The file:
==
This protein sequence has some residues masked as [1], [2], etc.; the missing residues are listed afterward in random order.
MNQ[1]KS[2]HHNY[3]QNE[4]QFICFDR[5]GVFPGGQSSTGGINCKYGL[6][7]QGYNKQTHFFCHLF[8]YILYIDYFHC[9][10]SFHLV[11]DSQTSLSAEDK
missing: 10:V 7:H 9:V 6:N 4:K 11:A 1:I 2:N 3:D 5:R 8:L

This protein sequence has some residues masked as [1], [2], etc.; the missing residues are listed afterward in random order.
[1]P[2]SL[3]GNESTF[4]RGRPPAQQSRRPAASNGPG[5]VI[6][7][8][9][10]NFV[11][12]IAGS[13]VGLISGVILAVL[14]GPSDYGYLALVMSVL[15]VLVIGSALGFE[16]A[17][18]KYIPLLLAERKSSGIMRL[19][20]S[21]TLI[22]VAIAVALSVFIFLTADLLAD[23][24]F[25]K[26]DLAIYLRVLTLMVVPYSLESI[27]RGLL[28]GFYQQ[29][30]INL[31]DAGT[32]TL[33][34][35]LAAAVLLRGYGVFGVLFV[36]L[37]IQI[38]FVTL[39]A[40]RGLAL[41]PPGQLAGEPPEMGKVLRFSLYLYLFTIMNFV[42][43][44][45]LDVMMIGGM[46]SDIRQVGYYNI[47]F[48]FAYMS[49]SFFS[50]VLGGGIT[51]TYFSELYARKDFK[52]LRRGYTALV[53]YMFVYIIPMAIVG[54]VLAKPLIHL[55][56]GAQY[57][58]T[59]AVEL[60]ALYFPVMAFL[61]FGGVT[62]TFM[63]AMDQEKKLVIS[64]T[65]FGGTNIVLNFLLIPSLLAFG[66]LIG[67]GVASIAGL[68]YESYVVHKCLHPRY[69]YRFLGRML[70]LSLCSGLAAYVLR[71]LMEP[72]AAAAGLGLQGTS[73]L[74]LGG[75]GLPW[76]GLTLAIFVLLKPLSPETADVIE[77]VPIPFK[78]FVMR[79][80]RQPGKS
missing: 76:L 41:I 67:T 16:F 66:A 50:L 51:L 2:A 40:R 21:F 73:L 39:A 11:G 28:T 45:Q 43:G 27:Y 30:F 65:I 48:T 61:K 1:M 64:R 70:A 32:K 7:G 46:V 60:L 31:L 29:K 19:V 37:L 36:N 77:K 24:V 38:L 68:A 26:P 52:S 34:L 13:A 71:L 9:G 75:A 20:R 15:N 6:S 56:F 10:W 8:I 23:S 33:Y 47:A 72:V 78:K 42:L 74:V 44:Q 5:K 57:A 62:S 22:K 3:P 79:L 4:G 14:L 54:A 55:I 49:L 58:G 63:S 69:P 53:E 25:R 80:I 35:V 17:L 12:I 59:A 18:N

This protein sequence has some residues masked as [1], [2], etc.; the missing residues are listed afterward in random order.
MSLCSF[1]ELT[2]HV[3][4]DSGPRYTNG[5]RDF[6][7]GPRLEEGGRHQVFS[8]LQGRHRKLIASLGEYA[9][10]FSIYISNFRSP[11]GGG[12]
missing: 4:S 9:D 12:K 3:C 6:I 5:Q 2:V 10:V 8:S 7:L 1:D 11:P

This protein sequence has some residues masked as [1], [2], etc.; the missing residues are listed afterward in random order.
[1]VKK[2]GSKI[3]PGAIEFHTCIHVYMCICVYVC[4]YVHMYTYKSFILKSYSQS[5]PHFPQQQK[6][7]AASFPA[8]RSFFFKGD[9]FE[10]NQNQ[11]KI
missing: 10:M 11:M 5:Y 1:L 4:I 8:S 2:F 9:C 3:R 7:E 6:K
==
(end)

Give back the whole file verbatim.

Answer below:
This protein sequence has some residues masked as [1], [2], etc.; the missing residues are listed afterward in random order.
MNQ[1]KS[2]HHNY[3]QNE[4]QFICFDR[5]GVFPGGQSSTGGINCKYGL[6][7]QGYNKQTHFFCHLF[8]YILYIDYFHC[9][10]SFHLV[11]DSQTSLSAEDK
missing: 10:V 7:H 9:V 6:N 4:K 11:A 1:I 2:N 3:D 5:R 8:L

This protein sequence has some residues masked as [1], [2], etc.; the missing residues are listed afterward in random order.
[1]P[2]SL[3]GNESTF[4]RGRPPAQQSRRPAASNGPG[5]VI[6][7][8][9][10]NFV[11][12]IAGS[13]VGLISGVILAVL[14]GPSDYGYLALVMSVL[15]VLVIGSALGFE[16]A[17][18]KYIPLLLAERKSSGIMRL[19][20]S[21]TLI[22]VAIAVALSVFIFLTADLLAD[23][24]F[25]K[26]DLAIYLRVLTLMVVPYSLESI[27]RGLL[28]GFYQQ[29][30]INL[31]DAGT[32]TL[33][34][35]LAAAVLLRGYGVFGVLFV[36]L[37]IQI[38]FVTL[39]A[40]RGLAL[41]PPGQLAGEPPEMGKVLRFSLYLYLFTIMNFV[42][43][44][45]LDVMMIGGM[46]SDIRQVGYYNI[47]F[48]FAYMS[49]SFFS[50]VLGGGIT[51]TYFSELYARKDFK[52]LRRGYTALV[53]YMFVYIIPMAIVG[54]VLAKPLIHL[55][56]GAQY[57][58]T[59]AVEL[60]ALYFPVMAFL[61]FGGVT[62]TFM[63]AMDQEKKLVIS[64]T[65]FGGTNIVLNFLLIPSLLAFG[66]LIG[67]GVASIAGL[68]YESYVVHKCLHPRY[69]YRFLGRML[70]LSLCSGLAAYVLR[71]LMEP[72]AAAAGLGLQGTS[73]L[74]LGG[75]GLPW[76]GLTLAIFVLLKPLSPETADVIE[77]VPIPFK[78]FVMR[79][80]RQPGKS
missing: 76:L 41:I 67:T 16:F 66:A 50:L 51:L 2:A 40:R 21:F 73:L 39:A 11:G 28:T 45:Q 43:G 27:Y 30:F 65:I 48:T 61:K 1:M 64:R 70:A 32:K 7:G 46:V 60:L 31:L 29:K 19:V 37:L 36:N 77:K 24:V 38:L 68:A 26:P 52:S 34:L 13:A 71:L 9:G 75:A 20:R 15:N 6:S 56:F 10:W 8:I 23:S 33:Y 47:A 72:V 78:K 42:L 74:V 44:Q 5:K 57:A 62:S 22:K 3:P 79:L 4:G 14:L 54:A 55:I 49:L 58:G 63:S 69:P 53:E 25:R 80:I 35:V 17:L 12:I 59:A 18:N

This protein sequence has some residues masked as [1], [2], etc.; the missing residues are listed afterward in random order.
MSLCSF[1]ELT[2]HV[3][4]DSGPRYTNG[5]RDF[6][7]GPRLEEGGRHQVFS[8]LQGRHRKLIASLGEYA[9][10]FSIYISNFRSP[11]GGG[12]
missing: 4:S 9:D 12:K 3:C 6:I 5:Q 2:V 10:V 8:S 7:L 1:D 11:P

This protein sequence has some residues masked as [1], [2], etc.; the missing residues are listed afterward in random order.
[1]VKK[2]GSKI[3]PGAIEFHTCIHVYMCICVYVC[4]YVHMYTYKSFILKSYSQS[5]PHFPQQQK[6][7]AASFPA[8]RSFFFKGD[9]FE[10]NQNQ[11]KI
missing: 10:M 11:M 5:Y 1:L 4:I 8:S 2:F 9:C 3:R 7:E 6:K